PASADENA, Calif. — Couldn’t run. Couldn’t pass. Couldn’t call in sick.

Since that covered all their options, the Michigan Wolverines had no choice but to stay on the field for the entire Rose Bowl on Wednesday afternoon, a game that, for U-M fans, was as much fun as an airplane full of terrorists. Bad? This was bad. This made Bo’s Rose Bowls look good, that’s how bad it was. When they weren’t being tackled for losses, the Wolverines were being pushed aside for touchdowns, and when they weren’t being pushed aside for touchdowns, they were being smothered on pass routes. So complete was the dominance of the Washington Huskies, that Michigan appeared to play the entire game inside a paper bag. That wasn’t a gun you heard to end this thing; that was Washington, making a fist and going pop!

“Were they the best team you’ve played this season?” someone asked coach Gary Moeller, after the Wolverine’s worst ever bowl loss, a 34-14 New Year’s stuffing.

“This season?” he said. “That’s one of the best teams I’ve ever seen.”

Give him credit for spotting the obvious. If not for a few bad breaks, the Huskies could have pocketed this game by halftime. They spent more time in the Michigan backfield than most of the Wolverine running backs. And they more than doubled the Wolverines offensive output — both in points and in yardage. I know Washington came into this game ranked No. 2 in the AP poll, while Michigan was No. 4. Sorry. That’s not two digits’ worth of difference. Someone’s getting too much credit, or someone’s not getting enough.

“I’d say they’re the national champions for sure,” said U- M quarterback Elvis Grbac, who got to know the Huskies on a first-name basis when they were lying on top of him. “They’re excellent. They’re 10 times better than Florida State or Notre Dame.”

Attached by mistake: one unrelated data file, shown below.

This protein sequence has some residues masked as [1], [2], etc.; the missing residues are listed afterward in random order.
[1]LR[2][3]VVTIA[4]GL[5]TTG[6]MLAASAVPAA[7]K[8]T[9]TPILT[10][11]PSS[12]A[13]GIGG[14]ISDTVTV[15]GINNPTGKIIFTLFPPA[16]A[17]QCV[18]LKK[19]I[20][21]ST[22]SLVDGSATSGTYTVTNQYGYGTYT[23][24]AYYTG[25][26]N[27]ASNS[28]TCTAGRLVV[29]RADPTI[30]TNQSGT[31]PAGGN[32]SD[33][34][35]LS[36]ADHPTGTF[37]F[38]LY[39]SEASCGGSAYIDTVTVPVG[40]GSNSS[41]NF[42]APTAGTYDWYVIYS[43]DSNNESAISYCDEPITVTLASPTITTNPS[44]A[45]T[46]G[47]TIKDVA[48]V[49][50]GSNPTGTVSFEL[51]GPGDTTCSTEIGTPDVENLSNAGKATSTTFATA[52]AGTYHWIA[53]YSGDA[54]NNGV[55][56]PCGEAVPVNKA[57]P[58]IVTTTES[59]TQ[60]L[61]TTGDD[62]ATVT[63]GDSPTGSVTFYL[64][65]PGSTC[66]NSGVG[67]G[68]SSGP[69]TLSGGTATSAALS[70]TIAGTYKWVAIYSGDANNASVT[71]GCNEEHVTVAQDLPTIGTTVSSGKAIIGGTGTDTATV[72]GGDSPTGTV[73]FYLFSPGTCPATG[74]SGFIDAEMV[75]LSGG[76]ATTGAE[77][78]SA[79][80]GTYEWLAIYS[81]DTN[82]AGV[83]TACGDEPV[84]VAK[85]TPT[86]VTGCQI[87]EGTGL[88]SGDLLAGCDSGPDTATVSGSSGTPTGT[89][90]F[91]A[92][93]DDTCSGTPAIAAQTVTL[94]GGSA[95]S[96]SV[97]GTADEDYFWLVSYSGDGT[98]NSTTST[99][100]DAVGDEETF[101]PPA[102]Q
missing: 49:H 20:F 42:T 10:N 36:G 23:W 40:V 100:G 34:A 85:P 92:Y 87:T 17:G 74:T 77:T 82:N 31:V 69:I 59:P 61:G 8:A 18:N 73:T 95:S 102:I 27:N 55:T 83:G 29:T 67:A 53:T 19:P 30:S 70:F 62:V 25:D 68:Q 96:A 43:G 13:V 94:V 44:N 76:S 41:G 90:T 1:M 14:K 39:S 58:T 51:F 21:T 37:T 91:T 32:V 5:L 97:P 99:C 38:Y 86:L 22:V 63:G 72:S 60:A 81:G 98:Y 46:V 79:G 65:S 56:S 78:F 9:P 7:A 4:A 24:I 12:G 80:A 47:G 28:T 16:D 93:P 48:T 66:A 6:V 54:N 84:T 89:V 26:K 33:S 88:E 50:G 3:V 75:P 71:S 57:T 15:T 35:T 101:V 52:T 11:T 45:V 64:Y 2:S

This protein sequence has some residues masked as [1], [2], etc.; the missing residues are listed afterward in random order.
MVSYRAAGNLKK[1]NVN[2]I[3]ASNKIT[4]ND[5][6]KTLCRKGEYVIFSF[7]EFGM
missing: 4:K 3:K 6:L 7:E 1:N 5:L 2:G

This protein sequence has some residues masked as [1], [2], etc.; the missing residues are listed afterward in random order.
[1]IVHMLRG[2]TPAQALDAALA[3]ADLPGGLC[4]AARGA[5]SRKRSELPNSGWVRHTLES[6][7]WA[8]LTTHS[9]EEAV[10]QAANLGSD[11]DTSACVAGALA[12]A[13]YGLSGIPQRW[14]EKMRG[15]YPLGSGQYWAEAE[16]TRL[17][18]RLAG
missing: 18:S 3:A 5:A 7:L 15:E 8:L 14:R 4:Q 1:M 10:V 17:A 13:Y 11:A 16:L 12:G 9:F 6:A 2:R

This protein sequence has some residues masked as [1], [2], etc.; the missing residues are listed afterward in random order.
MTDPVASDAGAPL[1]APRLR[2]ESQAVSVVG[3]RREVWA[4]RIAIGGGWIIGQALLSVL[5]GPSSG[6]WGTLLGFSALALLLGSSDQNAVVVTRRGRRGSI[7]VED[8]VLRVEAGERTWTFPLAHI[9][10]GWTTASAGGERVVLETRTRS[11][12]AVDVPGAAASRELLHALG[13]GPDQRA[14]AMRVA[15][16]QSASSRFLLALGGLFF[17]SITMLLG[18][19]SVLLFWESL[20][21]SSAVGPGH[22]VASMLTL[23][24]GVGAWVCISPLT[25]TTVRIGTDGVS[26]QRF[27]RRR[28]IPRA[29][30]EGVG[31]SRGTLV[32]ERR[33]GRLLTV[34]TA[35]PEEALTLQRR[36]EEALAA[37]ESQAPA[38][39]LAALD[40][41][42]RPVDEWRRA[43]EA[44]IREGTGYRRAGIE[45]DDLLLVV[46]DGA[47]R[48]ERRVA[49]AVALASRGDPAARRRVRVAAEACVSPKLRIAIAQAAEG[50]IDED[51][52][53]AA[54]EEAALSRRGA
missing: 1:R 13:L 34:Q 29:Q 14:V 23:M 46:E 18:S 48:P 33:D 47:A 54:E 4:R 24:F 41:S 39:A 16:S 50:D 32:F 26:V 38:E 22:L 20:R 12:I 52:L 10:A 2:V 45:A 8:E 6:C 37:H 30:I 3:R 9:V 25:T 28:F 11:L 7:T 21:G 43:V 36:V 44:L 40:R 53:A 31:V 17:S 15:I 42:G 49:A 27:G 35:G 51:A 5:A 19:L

Of course, Washington doesn’t care about those teams. It only cares about Miami, its rival for the national crown in the polls. All across America this morning, sports nuts will enjoy their first argument of 1992: Who is better, the purple or the orange?

You know what? I’ll show you a Michigan coaching staff and 95 players that couldn’t care less. Not the same team

This is no way to end a season, coming out to California and doing a bad impersonation of yourself. Washington was good, but were the Wolverines really this bad? By halftime Wednesday, fans back home must have been adjusting the color on their TV sets.

“Those can’t be maize-and-blue uniforms,” you could hear them say. “Do we have the right station?”

Good question. After all, since when does Michigan lack a running game
(72 yards total)? Since when did they forget how to punt? Since when does Grbac have trouble completing a simple pass? Since when does Desmond Howard only touch the ball twice on offense — and never for points? Not only was this the first time since his sophomore season that Howard didn’t score a touchdown — a record of 14 games in a row, snapped — but he also suffered the indignity of being impersonated by Washington receiver Mario Bailey, who did a Heisman pose in the end zone after scoring a 38-yard touchdown in the fourth quarter.

“What did you think of Mario’s pose?” someone asked Howard afterward.

“I think he can come over to my house and see the real trophy anytime he wants,” he said, laughing.

It was the only laugh Michigan had all afternoon.